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Mexico's government has made significant investments in water and sanitation infrastructure, with national water authority Conagua allocated a budget of some US$3bn for 2011. However, the country continues to struggle with scarcity issues and utilities aren't always able to meet demand.
Municipal water utilities' association Aneas has been consistently pushing for legislative, financial and technical support to improve the development of water utilities in the country.
BNamericas spoke with the association's executive director, Roberto Olivares, about recent progress in the sector and the challenges facing local providers.
BNamericas: Back in 2008, you told us one of the main problems affecting the water and sanitation sector were overly complicated operating regulations. Has the situation changed much since then?
Olivares: In Mexico we've made progress with political decentralization in favor of municipalities, but not in administrative decentralization, which is reflected in terms of the guidelines and operating regulations in the various programs administered by Conagua.
The lack of administrative capacity is the main obstacle to delivering resources to water utilities, which is why Aneas proposed that the national water authority consider the creation of public trusts and likewise bring about regulatory improvements to their operating policies, which would allow operators with serious financial issues to access these resources.
Aneas has persistently offered to assist Conagua with carrying out these proposals.
BNamericas: Around 43% of Mexico's potable water is lost due to leaks or illegal connections to the system. Is enough being done to solve this problem?
Olivares: Unfortunately, the current administration's public policy has focused on sanitation issues, and so the replacement of potable water networks, some 40-50% of it, has been relegated to second-tier status.
If we recovered a large part of the resources that are lost due to deficiencies in the system, such as leaks, not only would we be able to provide for a large part of the demand that isn't covered, but we'd also be able to avoid the overuse of aquifers that are in a state of hydrological stress, where we are extracting more than can be replenished.
BNamericas: You mention aquifer stress, which is a problem in many parts of Mexico. What can be done to help change the situation?
Olivares: As I mentioned previously, we need to be more efficient in managing demand; that is, the resources supplied need to suffer fewer losses. And coverage of wastewater treatment should be expanded, so that in the future we can create a broad market for the reuse of treated wastewater.
BNamericas: Do you think the government is investing enough in construction and maintenance of water infrastructure?
Olivares: It's congress that determines the amounts allocated. But in any case, water authorities need to make sure those resources are used efficiently to cover budget deficits.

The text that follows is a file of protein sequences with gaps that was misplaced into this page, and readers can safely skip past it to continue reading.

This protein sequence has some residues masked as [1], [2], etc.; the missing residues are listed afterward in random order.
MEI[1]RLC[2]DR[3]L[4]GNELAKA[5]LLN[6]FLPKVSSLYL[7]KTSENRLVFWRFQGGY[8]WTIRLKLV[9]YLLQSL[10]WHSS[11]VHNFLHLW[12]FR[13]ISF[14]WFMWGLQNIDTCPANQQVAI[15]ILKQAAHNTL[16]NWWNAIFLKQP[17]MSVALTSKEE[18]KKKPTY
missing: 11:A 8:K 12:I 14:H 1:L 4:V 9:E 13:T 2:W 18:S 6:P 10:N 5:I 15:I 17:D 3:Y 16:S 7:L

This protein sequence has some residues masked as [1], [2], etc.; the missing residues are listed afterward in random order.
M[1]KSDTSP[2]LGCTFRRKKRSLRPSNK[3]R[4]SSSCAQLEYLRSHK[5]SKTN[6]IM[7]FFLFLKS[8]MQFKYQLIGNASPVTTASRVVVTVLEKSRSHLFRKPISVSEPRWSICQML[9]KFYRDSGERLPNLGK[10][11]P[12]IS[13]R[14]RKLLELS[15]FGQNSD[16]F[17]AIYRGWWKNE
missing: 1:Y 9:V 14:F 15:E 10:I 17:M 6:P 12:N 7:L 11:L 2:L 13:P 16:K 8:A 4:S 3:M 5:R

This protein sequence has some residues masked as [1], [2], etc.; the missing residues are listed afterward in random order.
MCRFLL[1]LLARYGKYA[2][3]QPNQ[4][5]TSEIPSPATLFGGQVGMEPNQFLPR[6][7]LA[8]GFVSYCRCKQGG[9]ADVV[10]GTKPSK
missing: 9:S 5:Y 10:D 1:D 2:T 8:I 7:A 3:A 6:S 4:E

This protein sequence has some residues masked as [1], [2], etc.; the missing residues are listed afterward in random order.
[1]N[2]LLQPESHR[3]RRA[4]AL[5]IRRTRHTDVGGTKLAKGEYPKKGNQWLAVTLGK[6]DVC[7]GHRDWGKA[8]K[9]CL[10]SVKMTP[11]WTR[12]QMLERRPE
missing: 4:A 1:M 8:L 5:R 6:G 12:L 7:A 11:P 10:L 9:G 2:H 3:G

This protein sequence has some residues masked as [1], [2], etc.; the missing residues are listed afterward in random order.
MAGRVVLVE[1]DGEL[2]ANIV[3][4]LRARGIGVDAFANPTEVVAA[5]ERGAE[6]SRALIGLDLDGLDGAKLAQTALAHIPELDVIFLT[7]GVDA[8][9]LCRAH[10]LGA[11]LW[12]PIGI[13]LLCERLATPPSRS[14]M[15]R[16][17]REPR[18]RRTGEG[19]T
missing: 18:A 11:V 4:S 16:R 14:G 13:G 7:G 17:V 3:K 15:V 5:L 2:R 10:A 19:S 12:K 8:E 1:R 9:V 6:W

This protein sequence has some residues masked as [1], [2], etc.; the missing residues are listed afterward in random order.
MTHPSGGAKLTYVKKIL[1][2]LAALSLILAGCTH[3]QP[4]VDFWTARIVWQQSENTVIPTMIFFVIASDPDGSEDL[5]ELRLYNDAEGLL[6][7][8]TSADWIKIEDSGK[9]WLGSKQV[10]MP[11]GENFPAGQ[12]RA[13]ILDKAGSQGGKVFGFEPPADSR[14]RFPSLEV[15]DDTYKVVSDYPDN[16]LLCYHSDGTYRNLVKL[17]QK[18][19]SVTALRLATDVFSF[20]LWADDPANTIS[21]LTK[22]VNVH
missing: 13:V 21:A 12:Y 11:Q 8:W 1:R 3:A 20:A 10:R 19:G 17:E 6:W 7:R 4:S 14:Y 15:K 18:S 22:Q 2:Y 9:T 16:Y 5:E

BNamericas: What about potable water quality and access - is this improving?
Olivares: In Mexico, certain institutions are making efforts to improve the quality of water. However, this enormous task is affected by various factors including the overuse and contamination of aquifers, which diminishes the quality of groundwater, as well as the loss of volume in the potable water systems, which also allows the intrusion of contaminated water.
There are programs that aim to improve the quality of water, but unfortunately their regulations exclude utilities that have financial problems. In general, they make adjustments in terms of financing, legal status, political aspects, the development of capacity and new technologies for water.
BNamericas: Do you think water rates are sufficient to be able to sustain the country's infrastructure? Are people willing to pay a fair price for water?
Olivares: Definitely not. The backlog we see is due not only to water pricing policies, but also because the decentralization of municipal services is not accompanied by federal support, which means they aren't able to reach financial sustainability. There are problems with organization, time and resources.
BNamericas: There's been a lot of talk about privatizing utilities; do you see this as something positive for the sector?
Olivares: In order for private entities to participate as operators, a clear legal assurance is needed, as well as a definitive institutional commitment that would allow them to reach significant levels of efficiency. It's positive in that it would allow the participation of small and medium-sized businesses in the maintenance and construction of infrastructure, providing employment opportunities in Mexico.
BNamericas: You mentioned previously that the heads of utilities are not appointed on a technical basis, but on a political one. How can this be addressed?
Olivares: The responsible participation of citizens in government bodies is absolutely necessary, to avoid the administrative discontinuity caused by the periodic changes, every three years, in municipal governments.
BNamericas: What are the main challenges the sector faces in the coming years?
Olivares: Utilities face growing populations and increasing pressure on water resources. Aneas actively participates in different international forums, like the World Water Forum (WWF), which looks to establish a policy supporting the improvement of water and sanitation services and strengthening regional cooperation to be able achieve water security and economic development, as well as mobilizing citizens and consumers to address the global water crisis.
BNamericas: What specific solutions does Aneas propose?
Olivares: One viable solution would be the revision of the national water law and approval of the potable water and sanitation law that Aneas has submitted to the Senate.